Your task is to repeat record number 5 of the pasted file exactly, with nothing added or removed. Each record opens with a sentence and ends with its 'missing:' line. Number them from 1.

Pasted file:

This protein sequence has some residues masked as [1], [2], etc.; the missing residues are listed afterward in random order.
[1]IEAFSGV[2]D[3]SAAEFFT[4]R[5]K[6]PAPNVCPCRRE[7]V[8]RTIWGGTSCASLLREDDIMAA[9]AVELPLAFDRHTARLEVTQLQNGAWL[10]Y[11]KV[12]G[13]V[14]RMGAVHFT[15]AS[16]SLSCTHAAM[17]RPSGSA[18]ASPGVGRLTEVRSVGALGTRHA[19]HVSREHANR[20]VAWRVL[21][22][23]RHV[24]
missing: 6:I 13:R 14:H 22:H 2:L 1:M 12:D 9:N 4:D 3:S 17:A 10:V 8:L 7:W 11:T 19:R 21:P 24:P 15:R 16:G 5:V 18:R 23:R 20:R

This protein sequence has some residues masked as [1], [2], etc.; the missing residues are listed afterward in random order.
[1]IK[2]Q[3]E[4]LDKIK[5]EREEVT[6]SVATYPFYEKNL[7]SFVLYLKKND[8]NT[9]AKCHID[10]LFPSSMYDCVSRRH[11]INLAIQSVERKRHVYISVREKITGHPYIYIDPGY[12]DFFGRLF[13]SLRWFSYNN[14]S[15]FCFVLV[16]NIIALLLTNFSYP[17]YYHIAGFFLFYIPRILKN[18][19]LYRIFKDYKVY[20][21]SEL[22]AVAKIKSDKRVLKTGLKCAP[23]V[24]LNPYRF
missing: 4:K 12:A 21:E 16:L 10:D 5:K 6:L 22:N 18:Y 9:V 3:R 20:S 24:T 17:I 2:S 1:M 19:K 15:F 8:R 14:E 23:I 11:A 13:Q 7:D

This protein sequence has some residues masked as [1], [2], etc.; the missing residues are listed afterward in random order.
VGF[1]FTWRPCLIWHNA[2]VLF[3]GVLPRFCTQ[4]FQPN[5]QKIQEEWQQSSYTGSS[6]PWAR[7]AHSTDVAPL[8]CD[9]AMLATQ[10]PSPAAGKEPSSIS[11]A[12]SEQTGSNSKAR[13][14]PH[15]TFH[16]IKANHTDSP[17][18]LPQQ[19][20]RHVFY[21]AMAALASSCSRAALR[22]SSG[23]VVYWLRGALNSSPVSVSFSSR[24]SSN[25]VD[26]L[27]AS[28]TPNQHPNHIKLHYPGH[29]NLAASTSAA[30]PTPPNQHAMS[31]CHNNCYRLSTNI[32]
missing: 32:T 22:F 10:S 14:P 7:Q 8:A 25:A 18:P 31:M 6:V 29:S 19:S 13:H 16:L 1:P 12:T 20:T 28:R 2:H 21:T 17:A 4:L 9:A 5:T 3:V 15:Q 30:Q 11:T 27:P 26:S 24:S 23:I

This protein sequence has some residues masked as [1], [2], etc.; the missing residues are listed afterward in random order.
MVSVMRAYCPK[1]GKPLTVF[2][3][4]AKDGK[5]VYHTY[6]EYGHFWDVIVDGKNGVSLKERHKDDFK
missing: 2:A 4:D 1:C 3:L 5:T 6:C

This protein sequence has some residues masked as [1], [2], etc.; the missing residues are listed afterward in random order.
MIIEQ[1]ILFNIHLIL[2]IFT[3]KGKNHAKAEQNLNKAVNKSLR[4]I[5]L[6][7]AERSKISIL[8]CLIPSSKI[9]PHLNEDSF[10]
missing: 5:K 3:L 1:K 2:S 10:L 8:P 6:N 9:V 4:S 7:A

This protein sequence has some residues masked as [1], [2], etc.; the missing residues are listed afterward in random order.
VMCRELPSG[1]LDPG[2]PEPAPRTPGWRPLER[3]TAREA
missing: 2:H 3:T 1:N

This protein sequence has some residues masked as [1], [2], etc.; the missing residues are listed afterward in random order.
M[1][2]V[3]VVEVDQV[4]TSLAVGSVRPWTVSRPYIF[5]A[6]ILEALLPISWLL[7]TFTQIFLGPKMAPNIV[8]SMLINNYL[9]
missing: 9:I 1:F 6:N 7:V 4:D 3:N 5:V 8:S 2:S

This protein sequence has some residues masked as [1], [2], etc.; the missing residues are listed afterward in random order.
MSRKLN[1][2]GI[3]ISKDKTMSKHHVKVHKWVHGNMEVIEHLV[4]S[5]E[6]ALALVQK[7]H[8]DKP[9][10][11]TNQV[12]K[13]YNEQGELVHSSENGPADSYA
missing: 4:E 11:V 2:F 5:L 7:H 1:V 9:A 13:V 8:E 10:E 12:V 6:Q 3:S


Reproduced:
This protein sequence has some residues masked as [1], [2], etc.; the missing residues are listed afterward in random order.
MIIEQ[1]ILFNIHLIL[2]IFT[3]KGKNHAKAEQNLNKAVNKSLR[4]I[5]L[6][7]AERSKISIL[8]CLIPSSKI[9]PHLNEDSF[10]
missing: 5:K 3:L 1:K 2:S 10:L 8:P 6:N 9:V 4:S 7:A